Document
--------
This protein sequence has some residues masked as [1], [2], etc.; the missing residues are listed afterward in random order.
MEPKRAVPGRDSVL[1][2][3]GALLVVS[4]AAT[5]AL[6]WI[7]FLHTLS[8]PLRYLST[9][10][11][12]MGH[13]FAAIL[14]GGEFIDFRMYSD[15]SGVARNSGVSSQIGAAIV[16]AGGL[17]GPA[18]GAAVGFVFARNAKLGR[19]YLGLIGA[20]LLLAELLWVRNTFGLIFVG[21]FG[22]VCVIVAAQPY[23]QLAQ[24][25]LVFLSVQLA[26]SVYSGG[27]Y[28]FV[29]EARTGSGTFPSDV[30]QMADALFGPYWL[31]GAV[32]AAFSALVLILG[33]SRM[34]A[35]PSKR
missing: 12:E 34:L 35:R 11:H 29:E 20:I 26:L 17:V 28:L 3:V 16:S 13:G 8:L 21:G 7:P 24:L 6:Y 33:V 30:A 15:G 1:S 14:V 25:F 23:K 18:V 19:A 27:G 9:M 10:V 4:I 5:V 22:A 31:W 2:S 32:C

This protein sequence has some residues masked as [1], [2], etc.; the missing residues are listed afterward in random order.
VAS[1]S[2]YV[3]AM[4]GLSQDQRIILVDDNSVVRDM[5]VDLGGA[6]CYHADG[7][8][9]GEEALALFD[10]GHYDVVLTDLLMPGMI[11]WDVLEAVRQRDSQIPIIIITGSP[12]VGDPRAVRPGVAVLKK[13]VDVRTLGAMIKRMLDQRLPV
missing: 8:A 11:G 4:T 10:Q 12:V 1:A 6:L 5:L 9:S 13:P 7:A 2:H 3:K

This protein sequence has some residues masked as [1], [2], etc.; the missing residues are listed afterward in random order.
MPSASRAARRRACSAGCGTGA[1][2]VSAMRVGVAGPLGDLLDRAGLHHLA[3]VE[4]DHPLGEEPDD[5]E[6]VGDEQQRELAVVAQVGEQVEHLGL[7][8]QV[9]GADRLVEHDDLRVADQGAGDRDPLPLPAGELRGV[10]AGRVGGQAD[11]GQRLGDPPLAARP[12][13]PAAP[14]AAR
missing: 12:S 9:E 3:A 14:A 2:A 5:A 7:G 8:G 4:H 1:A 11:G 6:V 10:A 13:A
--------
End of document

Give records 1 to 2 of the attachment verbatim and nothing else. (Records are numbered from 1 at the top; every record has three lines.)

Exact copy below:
This protein sequence has some residues masked as [1], [2], etc.; the missing residues are listed afterward in random order.
MEPKRAVPGRDSVL[1][2][3]GALLVVS[4]AAT[5]AL[6]WI[7]FLHTLS[8]PLRYLST[9][10][11][12]MGH[13]FAAIL[14]GGEFIDFRMYSD[15]SGVARNSGVSSQIGAAIV[16]AGGL[17]GPA[18]GAAVGFVFARNAKLGR[19]YLGLIGA[20]LLLAELLWVRNTFGLIFVG[21]FG[22]VCVIVAAQPY[23]QLAQ[24][25]LVFLSVQLA[26]SVYSGG[27]Y[28]FV[29]EARTGSGTFPSDV[30]QMADALFGPYWL[31]GAV[32]AAFSALVLILG[33]SRM[34]A[35]PSKR
missing: 12:E 34:L 35:R 11:H 29:E 20:I 26:L 17:V 28:L 3:V 16:S 13:G 8:L 21:G 7:P 24:L 6:Y 33:V 30:A 15:G 1:S 14:V 25:F 23:K 18:V 19:A 27:G 9:M 10:V 4:I 5:V 22:A 31:W 2:S 32:C

This protein sequence has some residues masked as [1], [2], etc.; the missing residues are listed afterward in random order.
VAS[1]S[2]YV[3]AM[4]GLSQDQRIILVDDNSVVRDM[5]VDLGGA[6]CYHADG[7][8][9]GEEALALFD[10]GHYDVVLTDLLMPGMI[11]WDVLEAVRQRDSQIPIIIITGSP[12]VGDPRAVRPGVAVLKK[13]VDVRTLGAMIKRMLDQRLPV
missing: 8:A 11:G 4:T 10:Q 12:V 1:A 6:L 5:L 9:S 13:P 7:A 2:H 3:K